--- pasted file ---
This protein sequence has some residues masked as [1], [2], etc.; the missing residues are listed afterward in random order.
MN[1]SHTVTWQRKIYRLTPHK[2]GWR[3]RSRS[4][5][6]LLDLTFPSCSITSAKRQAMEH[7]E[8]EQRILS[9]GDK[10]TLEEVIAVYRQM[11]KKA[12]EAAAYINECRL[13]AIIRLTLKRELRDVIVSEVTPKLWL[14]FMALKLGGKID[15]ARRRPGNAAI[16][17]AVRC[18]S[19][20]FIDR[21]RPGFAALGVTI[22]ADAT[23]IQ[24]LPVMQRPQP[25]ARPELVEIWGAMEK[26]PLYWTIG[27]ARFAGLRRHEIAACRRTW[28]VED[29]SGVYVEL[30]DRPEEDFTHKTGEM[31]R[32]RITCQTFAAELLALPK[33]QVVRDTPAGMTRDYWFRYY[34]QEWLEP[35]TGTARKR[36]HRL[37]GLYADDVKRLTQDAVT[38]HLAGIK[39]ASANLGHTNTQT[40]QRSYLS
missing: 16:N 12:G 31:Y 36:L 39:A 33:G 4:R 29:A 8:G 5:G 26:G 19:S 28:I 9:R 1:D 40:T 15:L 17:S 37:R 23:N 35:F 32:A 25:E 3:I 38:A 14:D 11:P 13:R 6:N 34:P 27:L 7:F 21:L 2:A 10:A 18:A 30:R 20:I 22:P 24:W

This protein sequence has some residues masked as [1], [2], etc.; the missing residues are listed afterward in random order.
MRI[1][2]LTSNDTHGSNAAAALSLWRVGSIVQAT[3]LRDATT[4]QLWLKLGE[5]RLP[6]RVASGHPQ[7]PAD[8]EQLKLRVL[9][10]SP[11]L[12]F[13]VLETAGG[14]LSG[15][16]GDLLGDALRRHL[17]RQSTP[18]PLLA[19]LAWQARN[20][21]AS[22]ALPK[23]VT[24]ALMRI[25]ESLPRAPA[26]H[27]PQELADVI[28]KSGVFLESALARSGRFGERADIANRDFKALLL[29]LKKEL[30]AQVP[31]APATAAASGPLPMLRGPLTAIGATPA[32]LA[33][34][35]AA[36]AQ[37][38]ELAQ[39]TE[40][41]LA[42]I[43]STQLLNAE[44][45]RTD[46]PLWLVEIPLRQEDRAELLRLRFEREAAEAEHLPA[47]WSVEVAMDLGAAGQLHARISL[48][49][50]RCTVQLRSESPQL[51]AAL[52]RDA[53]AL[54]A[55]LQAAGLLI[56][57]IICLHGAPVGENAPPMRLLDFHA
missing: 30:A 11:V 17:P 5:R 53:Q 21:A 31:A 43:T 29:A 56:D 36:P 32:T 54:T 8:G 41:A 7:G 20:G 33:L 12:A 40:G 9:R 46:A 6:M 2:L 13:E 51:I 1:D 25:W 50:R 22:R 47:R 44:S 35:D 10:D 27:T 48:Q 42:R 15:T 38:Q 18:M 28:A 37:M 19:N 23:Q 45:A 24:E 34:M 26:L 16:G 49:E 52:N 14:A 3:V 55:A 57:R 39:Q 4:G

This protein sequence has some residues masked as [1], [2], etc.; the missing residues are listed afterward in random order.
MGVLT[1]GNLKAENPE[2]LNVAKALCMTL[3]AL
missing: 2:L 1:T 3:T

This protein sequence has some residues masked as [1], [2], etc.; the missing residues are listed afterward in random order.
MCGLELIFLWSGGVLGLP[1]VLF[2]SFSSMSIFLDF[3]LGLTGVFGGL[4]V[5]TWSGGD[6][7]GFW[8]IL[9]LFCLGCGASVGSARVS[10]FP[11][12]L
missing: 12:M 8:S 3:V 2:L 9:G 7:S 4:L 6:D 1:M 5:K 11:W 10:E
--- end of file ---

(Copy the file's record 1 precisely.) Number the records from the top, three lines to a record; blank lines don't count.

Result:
This protein sequence has some residues masked as [1], [2], etc.; the missing residues are listed afterward in random order.
MN[1]SHTVTWQRKIYRLTPHK[2]GWR[3]RSRS[4][5][6]LLDLTFPSCSITSAKRQAMEH[7]E[8]EQRILS[9]GDK[10]TLEEVIAVYRQM[11]KKA[12]EAAAYINECRL[13]AIIRLTLKRELRDVIVSEVTPKLWL[14]FMALKLGGKID[15]ARRRPGNAAI[16][17]AVRC[18]S[19][20]FIDR[21]RPGFAALGVTI[22]ADAT[23]IQ[24]LPVMQRPQP[25]ARPELVEIWGAMEK[26]PLYWTIG[27]ARFAGLRRHEIAACRRTW[28]VED[29]SGVYVEL[30]DRPEEDFTHKTGEM[31]R[32]RITCQTFAAELLALPK[33]QVVRDTPAGMTRDYWFRYY[34]QEWLEP[35]TGTARKR[36]HRL[37]GLYADDVKRLTQDAVT[38]HLAGIK[39]ASANLGHTNTQT[40]QRSYLS
missing: 16:N 12:G 31:Y 36:L 39:A 33:G 4:R 29:A 8:G 5:G 26:G 19:S 28:I 9:R 1:D 40:T 15:L 17:S 37:R 23:N 35:F 32:A 25:E 3:I 38:A 14:D 11:P 13:R 6:N 34:P 27:L 7:F 21:L 2:A 10:A 18:A 30:R 20:I 22:P 24:W